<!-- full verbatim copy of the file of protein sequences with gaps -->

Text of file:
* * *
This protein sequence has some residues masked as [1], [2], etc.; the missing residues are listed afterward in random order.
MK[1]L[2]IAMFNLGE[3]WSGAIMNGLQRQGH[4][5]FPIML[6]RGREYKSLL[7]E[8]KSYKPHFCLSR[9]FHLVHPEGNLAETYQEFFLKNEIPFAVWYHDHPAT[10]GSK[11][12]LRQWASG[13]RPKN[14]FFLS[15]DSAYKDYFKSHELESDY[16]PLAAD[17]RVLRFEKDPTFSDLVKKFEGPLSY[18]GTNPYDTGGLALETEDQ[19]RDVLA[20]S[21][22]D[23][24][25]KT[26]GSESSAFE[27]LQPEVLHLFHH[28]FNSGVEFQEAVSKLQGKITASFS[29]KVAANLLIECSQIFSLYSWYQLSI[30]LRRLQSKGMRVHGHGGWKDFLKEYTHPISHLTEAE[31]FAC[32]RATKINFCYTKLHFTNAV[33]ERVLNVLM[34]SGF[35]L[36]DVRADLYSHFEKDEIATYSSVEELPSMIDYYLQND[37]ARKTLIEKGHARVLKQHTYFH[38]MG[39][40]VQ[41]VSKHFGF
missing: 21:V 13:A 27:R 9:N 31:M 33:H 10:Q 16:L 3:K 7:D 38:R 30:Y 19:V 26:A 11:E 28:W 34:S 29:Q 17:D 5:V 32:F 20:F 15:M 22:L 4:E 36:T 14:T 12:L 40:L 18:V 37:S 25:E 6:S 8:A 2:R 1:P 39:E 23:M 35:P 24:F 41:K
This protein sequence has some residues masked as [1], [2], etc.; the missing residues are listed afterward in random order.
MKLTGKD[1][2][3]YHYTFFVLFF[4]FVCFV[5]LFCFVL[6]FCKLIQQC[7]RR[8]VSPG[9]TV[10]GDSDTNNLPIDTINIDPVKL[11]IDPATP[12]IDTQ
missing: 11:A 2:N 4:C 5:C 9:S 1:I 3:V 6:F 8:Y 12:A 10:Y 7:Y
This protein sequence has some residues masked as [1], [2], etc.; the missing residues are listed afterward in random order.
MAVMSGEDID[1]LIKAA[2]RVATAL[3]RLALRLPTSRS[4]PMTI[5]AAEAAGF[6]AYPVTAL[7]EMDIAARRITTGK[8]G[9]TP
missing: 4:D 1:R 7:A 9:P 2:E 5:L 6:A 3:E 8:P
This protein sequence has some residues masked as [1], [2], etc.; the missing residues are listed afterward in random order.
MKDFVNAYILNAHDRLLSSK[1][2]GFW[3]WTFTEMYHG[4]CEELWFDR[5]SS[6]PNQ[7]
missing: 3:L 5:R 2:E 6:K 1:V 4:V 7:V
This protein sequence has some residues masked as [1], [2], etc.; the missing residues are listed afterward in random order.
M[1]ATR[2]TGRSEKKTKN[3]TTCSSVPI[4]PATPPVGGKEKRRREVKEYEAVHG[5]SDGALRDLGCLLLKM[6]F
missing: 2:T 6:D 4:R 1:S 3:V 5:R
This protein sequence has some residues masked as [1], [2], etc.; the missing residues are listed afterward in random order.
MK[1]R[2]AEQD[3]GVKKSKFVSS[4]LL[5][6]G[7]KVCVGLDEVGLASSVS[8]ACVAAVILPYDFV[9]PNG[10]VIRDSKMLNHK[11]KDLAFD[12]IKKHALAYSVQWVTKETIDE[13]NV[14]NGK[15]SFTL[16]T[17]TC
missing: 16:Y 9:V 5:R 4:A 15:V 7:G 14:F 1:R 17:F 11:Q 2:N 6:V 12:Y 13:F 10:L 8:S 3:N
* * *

This protein sequence has some residues masked as [1], [2], etc.; the missing residues are listed afterward in random order.
MK[1]L[2]IAMFNLGE[3]WSGAIMNGLQRQGH[4][5]FPIML[6]RGREYKSLL[7]E[8]KSYKPHFCLSR[9]FHLVHPEGNLAETYQEFFLKNEIPFAVWYHDHPAT[10]GSK[11][12]LRQWASG[13]RPKN[14]FFLS[15]DSAYKDYFKSHELESDY[16]PLAAD[17]RVLRFEKDPTFSDLVKKFEGPLSY[18]GTNPYDTGGLALETEDQ[19]RDVLA[20]S[21][22]D[23][24][25]KT[26]GSESSAFE[27]LQPEVLHLFHH[28]FNSGVEFQEAVSKLQGKITASFS[29]KVAANLLIECSQIFSLYSWYQLSI[30]LRRLQSKGMRVHGHGGWKDFLKEYTHPISHLTEAE[31]FAC[32]RATKINFCYTKLHFTNAV[33]ERVLNVLM[34]SGF[35]L[36]DVRADLYSHFEKDEIATYSSVEELPSMIDYYLQND[37]ARKTLIEKGHARVLKQHTYFH[38]MG[39][40]VQ[41]VSKHFGF
missing: 21:V 13:A 27:R 9:N 31:M 33:H 10:Q 16:L 3:K 7:D 38:R 30:Y 19:V 26:A 11:E 28:W 34:S 29:Q 17:D 5:V 32:F 20:F 15:M 22:L 4:E 36:T 14:T 12:L 40:L 18:V 37:S 25:E 6:S 8:A 2:R 1:P 39:E 23:M 35:P 24:F 41:K
This protein sequence has some residues masked as [1], [2], etc.; the missing residues are listed afterward in random order.
MKLTGKD[1][2][3]YHYTFFVLFF[4]FVCFV[5]LFCFVL[6]FCKLIQQC[7]RR[8]VSPG[9]TV[10]GDSDTNNLPIDTINIDPVKL[11]IDPATP[12]IDTQ
missing: 11:A 2:N 4:C 5:C 9:S 1:I 3:V 6:F 8:Y 12:A 10:Y 7:Y
This protein sequence has some residues masked as [1], [2], etc.; the missing residues are listed afterward in random order.
MAVMSGEDID[1]LIKAA[2]RVATAL[3]RLALRLPTSRS[4]PMTI[5]AAEAAGF[6]AYPVTAL[7]EMDIAARRITTGK[8]G[9]TP
missing: 4:D 1:R 7:A 9:P 2:E 5:L 6:A 3:E 8:P
This protein sequence has some residues masked as [1], [2], etc.; the missing residues are listed afterward in random order.
MKDFVNAYILNAHDRLLSSK[1][2]GFW[3]WTFTEMYHG[4]CEELWFDR[5]SS[6]PNQ[7]
missing: 3:L 5:R 2:E 6:K 1:V 4:V 7:V
This protein sequence has some residues masked as [1], [2], etc.; the missing residues are listed afterward in random order.
M[1]ATR[2]TGRSEKKTKN[3]TTCSSVPI[4]PATPPVGGKEKRRREVKEYEAVHG[5]SDGALRDLGCLLLKM[6]F
missing: 2:T 6:D 4:R 1:S 3:V 5:R
This protein sequence has some residues masked as [1], [2], etc.; the missing residues are listed afterward in random order.
MK[1]R[2]AEQD[3]GVKKSKFVSS[4]LL[5][6]G[7]KVCVGLDEVGLASSVS[8]ACVAAVILPYDFV[9]PNG[10]VIRDSKMLNHK[11]KDLAFD[12]IKKHALAYSVQWVTKETIDE[13]NV[14]NGK[15]SFTL[16]T[17]TC
missing: 16:Y 9:V 5:R 4:A 15:V 7:G 14:F 1:R 17:F 11:Q 2:N 6:V 12:Y 13:F 10:L 8:S 3:N